As my readers will be aware, I see my life in ‘moments’. There are great moments and there are moments in your life you need to move on from with lightening speed. I have experienced many significant moments in Australia, but in particular, many of the simpler ones – which are always the best.

The ocean has contributed to many of those moments, even though (and the old man will vouch for this) a chlorinated pool holds much more appeal for me these days. Unspoiled beaches, basking in cool water on a 40 degree New Years Day on Paradise Beach, snorkelling on the reef, fireworks in front of the Harbour Bridge, or simply watching the sun set over the ocean are memories I will always treasure. And then there’s the food… In Australia, I can work hard all week – (and it’s a myth that the working life is easier) – and be in Paradise for the weekend.

There is a simplicity of life here and the general happiness and ease of the people is hard to resist. Perhaps borne from the climate, the outdoor lifestyle is very important to Australians and although there are wealthy pockets of Sydney which offer seriously fuck-off houses and elite schooling, the weekend boils down to which beach, how good the surf is and who’s manning the barbeque for most people.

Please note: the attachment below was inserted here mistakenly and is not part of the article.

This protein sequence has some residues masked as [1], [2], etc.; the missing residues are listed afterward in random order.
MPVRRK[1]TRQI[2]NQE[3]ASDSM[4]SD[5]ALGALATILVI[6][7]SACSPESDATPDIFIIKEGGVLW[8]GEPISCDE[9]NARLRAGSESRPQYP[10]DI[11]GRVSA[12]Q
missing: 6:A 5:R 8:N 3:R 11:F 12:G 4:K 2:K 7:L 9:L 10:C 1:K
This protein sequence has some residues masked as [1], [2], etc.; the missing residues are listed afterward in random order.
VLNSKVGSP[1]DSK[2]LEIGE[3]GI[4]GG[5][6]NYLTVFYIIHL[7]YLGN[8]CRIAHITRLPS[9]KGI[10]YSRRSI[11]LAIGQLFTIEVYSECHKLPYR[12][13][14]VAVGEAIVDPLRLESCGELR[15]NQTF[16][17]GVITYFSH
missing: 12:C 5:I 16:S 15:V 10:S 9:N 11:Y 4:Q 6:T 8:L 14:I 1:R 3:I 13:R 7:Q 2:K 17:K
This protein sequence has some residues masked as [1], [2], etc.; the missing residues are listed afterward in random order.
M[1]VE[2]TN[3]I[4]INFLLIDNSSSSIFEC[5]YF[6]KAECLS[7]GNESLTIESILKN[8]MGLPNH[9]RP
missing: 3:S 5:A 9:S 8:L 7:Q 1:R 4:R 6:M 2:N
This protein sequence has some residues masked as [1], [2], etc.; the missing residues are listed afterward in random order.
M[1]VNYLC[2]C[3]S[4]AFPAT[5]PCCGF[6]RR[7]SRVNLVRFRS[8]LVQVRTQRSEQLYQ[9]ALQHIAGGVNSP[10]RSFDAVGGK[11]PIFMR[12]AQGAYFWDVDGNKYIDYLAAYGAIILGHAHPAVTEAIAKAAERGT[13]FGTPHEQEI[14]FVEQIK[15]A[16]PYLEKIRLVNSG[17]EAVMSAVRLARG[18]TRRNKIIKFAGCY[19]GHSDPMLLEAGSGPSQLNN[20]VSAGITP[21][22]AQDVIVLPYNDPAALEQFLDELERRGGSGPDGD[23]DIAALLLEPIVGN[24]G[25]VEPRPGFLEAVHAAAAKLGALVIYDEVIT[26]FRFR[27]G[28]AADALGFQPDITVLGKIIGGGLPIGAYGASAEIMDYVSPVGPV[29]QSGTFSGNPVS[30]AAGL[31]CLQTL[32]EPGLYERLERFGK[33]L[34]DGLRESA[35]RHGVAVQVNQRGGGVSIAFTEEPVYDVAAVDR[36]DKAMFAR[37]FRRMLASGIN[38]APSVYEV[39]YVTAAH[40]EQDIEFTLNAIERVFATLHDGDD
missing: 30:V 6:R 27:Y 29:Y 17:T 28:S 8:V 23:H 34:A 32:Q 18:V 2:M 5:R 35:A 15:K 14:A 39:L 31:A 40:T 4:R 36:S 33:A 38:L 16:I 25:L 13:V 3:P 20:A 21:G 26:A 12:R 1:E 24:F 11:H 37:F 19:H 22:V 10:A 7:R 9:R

In my experience, success is judged by your lifestyle and you don’t have to earn a lot of money to create an enviable lifestyle.

But, inevitably, you can never eradicate your roots (and nor would you want to), cultural expectations and history and there are qualities of the UK that I will always miss, aside from the obvious like friends and family.

‘Humour’ is the most obvious.

I have met people here who have made me belly-laugh, but it takes more trial and error to find that special, innate connection – probably because it emanates from culture and history – although I could equally contribute the intolerance that comes with ageing to my lack of success, too.

I miss my history and being able to share it with my kids.

And then there’s the distance – being so bloody far away from the rest of the world (and let’s not even mention not having Europe on my doorstep) creates a sense of insularism. If you relied on Australian television, you might never know that anything ever happened in other parts of the world.

But how I would miss the sight of those semi-clad surfers that used to wander down my street, or being able to swim outside almost all year around, or the opportunity of meeting such a diverse, multi-cultured array of people, (many of whom have shared our migration journey and willingly share their beliefs, cuisine and hospitality with us), and the lack of a true class structure.

For the moment, I am proud to call Australia home.